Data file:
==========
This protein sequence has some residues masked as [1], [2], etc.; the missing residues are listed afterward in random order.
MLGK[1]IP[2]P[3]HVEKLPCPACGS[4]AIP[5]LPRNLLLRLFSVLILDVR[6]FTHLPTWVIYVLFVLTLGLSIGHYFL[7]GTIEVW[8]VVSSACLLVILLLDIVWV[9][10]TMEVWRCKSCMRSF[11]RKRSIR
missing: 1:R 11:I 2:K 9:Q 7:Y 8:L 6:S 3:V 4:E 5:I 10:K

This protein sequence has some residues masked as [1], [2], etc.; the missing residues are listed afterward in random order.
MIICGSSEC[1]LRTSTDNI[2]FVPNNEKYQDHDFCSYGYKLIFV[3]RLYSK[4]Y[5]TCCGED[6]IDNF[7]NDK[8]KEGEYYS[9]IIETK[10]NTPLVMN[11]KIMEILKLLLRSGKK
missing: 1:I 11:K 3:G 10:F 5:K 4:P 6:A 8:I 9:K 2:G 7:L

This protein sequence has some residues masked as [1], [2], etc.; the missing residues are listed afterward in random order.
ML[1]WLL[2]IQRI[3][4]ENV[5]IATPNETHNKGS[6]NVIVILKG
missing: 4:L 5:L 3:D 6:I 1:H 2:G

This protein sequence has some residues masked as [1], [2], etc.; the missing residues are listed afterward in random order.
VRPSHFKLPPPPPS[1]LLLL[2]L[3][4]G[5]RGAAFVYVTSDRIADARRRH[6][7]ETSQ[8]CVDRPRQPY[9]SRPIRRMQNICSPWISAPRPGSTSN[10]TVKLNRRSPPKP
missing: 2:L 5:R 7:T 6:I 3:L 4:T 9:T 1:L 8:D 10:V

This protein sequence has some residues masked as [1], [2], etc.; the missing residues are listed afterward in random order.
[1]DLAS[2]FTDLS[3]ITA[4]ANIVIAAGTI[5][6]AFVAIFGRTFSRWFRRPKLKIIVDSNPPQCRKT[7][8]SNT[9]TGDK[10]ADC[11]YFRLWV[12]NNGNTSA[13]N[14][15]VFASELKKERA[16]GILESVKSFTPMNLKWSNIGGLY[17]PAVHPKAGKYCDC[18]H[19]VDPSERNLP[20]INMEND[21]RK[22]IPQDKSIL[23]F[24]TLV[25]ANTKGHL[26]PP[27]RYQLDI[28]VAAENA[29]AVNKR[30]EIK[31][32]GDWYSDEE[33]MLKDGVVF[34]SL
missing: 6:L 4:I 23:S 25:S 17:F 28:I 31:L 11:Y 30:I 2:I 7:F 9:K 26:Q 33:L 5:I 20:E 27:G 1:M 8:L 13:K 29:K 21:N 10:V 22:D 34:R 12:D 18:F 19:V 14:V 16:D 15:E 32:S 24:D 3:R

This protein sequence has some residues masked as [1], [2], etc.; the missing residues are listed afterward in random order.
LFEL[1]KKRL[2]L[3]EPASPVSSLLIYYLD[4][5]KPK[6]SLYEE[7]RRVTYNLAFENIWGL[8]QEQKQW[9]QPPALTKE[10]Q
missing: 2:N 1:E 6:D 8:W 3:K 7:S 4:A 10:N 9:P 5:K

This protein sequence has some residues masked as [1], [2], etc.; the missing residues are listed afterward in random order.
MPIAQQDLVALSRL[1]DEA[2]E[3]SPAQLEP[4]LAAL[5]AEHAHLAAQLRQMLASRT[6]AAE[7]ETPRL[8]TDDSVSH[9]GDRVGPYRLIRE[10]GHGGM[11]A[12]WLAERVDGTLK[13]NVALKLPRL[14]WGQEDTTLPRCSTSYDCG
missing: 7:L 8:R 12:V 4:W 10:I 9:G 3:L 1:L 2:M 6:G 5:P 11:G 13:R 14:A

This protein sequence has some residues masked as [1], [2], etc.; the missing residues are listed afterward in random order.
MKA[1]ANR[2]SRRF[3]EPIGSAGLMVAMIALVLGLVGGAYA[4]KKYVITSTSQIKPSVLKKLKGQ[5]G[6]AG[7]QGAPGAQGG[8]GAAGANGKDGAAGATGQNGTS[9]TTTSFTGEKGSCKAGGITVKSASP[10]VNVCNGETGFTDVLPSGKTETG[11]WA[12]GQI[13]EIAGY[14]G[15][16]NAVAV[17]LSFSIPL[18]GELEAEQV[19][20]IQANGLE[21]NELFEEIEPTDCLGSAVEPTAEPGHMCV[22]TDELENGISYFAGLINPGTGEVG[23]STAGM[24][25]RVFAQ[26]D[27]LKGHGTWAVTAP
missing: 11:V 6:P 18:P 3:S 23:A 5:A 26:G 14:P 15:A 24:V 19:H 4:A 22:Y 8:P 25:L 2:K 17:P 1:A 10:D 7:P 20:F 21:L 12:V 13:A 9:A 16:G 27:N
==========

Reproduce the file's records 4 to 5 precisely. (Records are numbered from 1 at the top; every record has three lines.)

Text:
This protein sequence has some residues masked as [1], [2], etc.; the missing residues are listed afterward in random order.
VRPSHFKLPPPPPS[1]LLLL[2]L[3][4]G[5]RGAAFVYVTSDRIADARRRH[6][7]ETSQ[8]CVDRPRQPY[9]SRPIRRMQNICSPWISAPRPGSTSN[10]TVKLNRRSPPKP
missing: 2:L 5:R 7:T 6:I 3:L 4:T 9:T 1:L 8:D 10:V

This protein sequence has some residues masked as [1], [2], etc.; the missing residues are listed afterward in random order.
[1]DLAS[2]FTDLS[3]ITA[4]ANIVIAAGTI[5][6]AFVAIFGRTFSRWFRRPKLKIIVDSNPPQCRKT[7][8]SNT[9]TGDK[10]ADC[11]YFRLWV[12]NNGNTSA[13]N[14][15]VFASELKKERA[16]GILESVKSFTPMNLKWSNIGGLY[17]PAVHPKAGKYCDC[18]H[19]VDPSERNLP[20]INMEND[21]RK[22]IPQDKSIL[23]F[24]TLV[25]ANTKGHL[26]PP[27]RYQLDI[28]VAAENA[29]AVNKR[30]EIK[31][32]GDWYSDEE[33]MLKDGVVF[34]SL
missing: 6:L 4:I 23:S 25:S 17:F 28:I 31:L 11:Y 30:I 2:I 7:F 9:K 26:Q 33:L 5:I 20:E 27:G 1:M 8:L 13:K 29:K 21:N 10:V 22:D 34:R 12:D 18:F 19:V 14:V 16:D 15:E 32:S 24:D 3:R